Referring to FIG. 1, a preferred embodiment of the invention comprises a woven mesh of wires. The wires are woven with longitudinal wires, such as a wire 10, interlaced between lateral wires such as wires 11, 12, and 13. Preferably, the longitudinal wires are disposed substantially parallel to one another, the lateral wires are disposed substantially parallel to one another, the longitudinal wires are disposed substantially perpendicular to the lateral wires, the distances between adjacent parallel wires are substantially equal, and the diameters of the wires are substantially equal. The diameter of the wire is desirably at least 0.005 inches, with 0.008 inches being preferable, whereby the woven mesh is 0.016 inches thick. From 25 to 75 wires per linear inch is desirable, with 50 per linear inch being preferred. Fewer than 25 wires per linear inch may pose difficulties in filling the relatively large gaps between wires with solder. Preferably, the wire comprises copper. The spaces surrounding the wire mesh are filled with a soft solder 14, preferably forming two planar surfaces 15 and 16 which are tangent to the wire mesh. The soft solder 14 is disposed by plating and/or solder dipping the wire mesh. The soft filler solder 14 preferably comprises a high temperature (≧220° C.) lead-indium solder. One such solder comprises 75% lead and 25% indium, is solid at 250° C., plastic between 250° C. and 264° C., and liquid at 264° C. Another such solder comprises 81% lead and 19% indium, is solid at 270° C., plastic between 270° C. and 280° C., and liquid at 280° C. The surfaces 15 and 16 of the wire mesh filled with the soft solder 14 are coated with a soft solder 17. Preferably, the soft coating solder 17 comprises a solder possessing a lower melting point than the soft filler solder 14. Standard tin-lead or tin-lead-silver eutectic solders may serve as the soft coating solder 17. The lower melting point of the soft coating solder 17 permits it to be applied to the surfaces of the wire mesh/soft filler solder14 combination without damaging the combination by melting the soft filler solder 14.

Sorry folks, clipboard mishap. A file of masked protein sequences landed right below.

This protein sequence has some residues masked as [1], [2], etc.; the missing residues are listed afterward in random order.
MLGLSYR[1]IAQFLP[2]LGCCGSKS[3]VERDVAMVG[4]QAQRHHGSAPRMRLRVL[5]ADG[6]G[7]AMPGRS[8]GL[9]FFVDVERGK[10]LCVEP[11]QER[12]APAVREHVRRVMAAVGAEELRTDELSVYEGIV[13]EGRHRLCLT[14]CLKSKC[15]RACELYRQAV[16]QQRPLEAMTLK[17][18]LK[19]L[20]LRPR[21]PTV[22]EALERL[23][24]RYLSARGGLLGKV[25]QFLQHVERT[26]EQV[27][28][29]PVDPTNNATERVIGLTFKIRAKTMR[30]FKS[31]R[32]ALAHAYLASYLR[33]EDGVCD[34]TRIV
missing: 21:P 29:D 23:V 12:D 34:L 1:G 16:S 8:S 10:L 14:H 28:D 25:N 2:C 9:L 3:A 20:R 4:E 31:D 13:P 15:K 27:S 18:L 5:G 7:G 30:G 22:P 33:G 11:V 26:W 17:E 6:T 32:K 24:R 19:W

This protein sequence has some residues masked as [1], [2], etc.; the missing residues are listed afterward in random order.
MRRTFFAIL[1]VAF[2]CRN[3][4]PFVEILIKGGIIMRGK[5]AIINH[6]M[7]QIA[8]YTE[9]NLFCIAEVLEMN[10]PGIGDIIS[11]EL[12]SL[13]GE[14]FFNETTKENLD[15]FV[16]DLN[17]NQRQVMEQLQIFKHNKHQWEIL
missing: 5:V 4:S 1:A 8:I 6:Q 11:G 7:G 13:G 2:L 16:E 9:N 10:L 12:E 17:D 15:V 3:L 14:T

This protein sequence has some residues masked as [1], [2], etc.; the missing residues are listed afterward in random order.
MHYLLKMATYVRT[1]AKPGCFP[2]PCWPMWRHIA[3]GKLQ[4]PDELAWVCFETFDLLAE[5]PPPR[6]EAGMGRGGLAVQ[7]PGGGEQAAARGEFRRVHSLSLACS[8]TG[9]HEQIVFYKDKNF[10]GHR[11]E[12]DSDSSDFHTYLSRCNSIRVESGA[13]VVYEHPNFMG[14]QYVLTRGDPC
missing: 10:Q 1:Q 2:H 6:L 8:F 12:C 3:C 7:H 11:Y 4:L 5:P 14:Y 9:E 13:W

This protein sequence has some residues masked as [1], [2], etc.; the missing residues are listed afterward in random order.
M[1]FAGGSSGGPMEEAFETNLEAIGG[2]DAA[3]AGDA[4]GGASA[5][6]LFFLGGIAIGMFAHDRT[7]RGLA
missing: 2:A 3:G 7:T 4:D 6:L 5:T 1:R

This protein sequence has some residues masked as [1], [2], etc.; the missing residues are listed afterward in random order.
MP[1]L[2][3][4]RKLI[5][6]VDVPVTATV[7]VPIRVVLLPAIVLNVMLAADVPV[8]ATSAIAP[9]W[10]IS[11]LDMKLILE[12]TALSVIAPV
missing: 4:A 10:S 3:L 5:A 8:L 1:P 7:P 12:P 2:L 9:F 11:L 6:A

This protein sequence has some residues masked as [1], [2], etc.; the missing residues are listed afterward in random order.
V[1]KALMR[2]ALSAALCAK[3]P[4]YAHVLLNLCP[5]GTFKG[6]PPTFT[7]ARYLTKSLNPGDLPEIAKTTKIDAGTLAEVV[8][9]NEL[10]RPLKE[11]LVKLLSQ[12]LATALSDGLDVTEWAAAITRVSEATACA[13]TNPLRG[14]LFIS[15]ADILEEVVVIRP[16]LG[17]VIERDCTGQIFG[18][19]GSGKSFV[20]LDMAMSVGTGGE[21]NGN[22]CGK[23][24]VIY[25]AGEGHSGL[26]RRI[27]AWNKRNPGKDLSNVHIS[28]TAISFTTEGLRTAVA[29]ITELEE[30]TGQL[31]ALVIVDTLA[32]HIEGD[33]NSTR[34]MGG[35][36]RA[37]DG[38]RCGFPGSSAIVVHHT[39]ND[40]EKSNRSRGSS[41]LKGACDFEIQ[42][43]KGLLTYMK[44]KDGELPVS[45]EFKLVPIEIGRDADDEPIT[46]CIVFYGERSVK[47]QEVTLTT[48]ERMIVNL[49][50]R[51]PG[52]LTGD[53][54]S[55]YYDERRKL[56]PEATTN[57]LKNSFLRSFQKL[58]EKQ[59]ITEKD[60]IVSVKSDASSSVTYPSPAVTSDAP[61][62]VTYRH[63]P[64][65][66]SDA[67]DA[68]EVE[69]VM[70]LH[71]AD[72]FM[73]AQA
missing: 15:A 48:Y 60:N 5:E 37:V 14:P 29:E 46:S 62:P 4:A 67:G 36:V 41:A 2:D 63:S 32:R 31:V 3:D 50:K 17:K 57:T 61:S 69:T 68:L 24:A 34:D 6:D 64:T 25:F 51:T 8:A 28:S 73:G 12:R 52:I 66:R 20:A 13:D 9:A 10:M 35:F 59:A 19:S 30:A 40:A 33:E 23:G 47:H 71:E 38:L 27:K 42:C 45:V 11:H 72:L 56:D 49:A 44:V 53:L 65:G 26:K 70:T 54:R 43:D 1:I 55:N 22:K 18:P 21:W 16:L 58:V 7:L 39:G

Referring to FIG. 2, with continuing reference to FIG. 1, a matrix 21 resulting from the combination of the wire mesh, the soft filler solder 14, and the soft coating solder 17 is bonded, via the soft coating solder 17, between two materials, 22 and 23, possessing different temperature coefficients of expansion. For example, in a microelectronic circuit, the material 22 may comprise a copper plate and the material 23 may comprise an aluminia or beryllia substrate. The melting point of the soft coating solder 17 being lower than that of the soft filler solder 14 entails additional advantages: the matrix 21 can be bonded to the materials 22 and 23 via the soft coating solder 17 without disrrupting the matrix 21 by melting the soft filler solder 14. Removal of the matrix 21 from the mateirals 22 and 23, and repair of the matrix 21 can be achieved by melting the soft coating solder 17 without affecting the soft filler solder 14. In microelectronic circuits, the matrix 21 preferably extends at least 0.010 inches beyond the perimeter of a substrate to ensure that the entire surface of the substrate is in contact with the matrix 21, and to facilitate the alignment of the substrate relative to the matrix 21. When the materials 22 and 23 expand at different rates due to temperature variations, the matrix 21 which is bonded therebetween absorbs the disparate expansions, preventing shearing of the interface and fracturing of the materials 22 and 23. In microelectronic circuits, the matrix 21 eliminates fractures of substrates which are bonded, via the matrix 21, to metal plates. Specifically, upon temperature variation, some of the resulting disparate expansion of the materials 22 and 23 is absorbed by the soft coating solder 17 which bonds the matrix 21 between the materials 22 and 23; but, the preponderance of such expansion is absorbed by the relatively thick volume of the soft filler solder 14. Accordingly, the matrix 21 allows interfacing of two or more dissimilar materials having extremely different temperature coefficients of expansion. For example, the following pairs of materials can be bonded together with the matrix 21: aluminia/copper, beryllia/copper, aluminia/aluminum, aluminia/nickel, and beryllia/nickel. Gold in the materials 22 and 23 to which the matrix 21 is bonded, such as gold in the printed circuit on a substrate, may migrate into the matrix 21, embrittling the solders 14 and 17. Accordingly, the gold content of the solder 17 and particularly the solder 14 should be kept below 2% to ensure the solders' compliancy.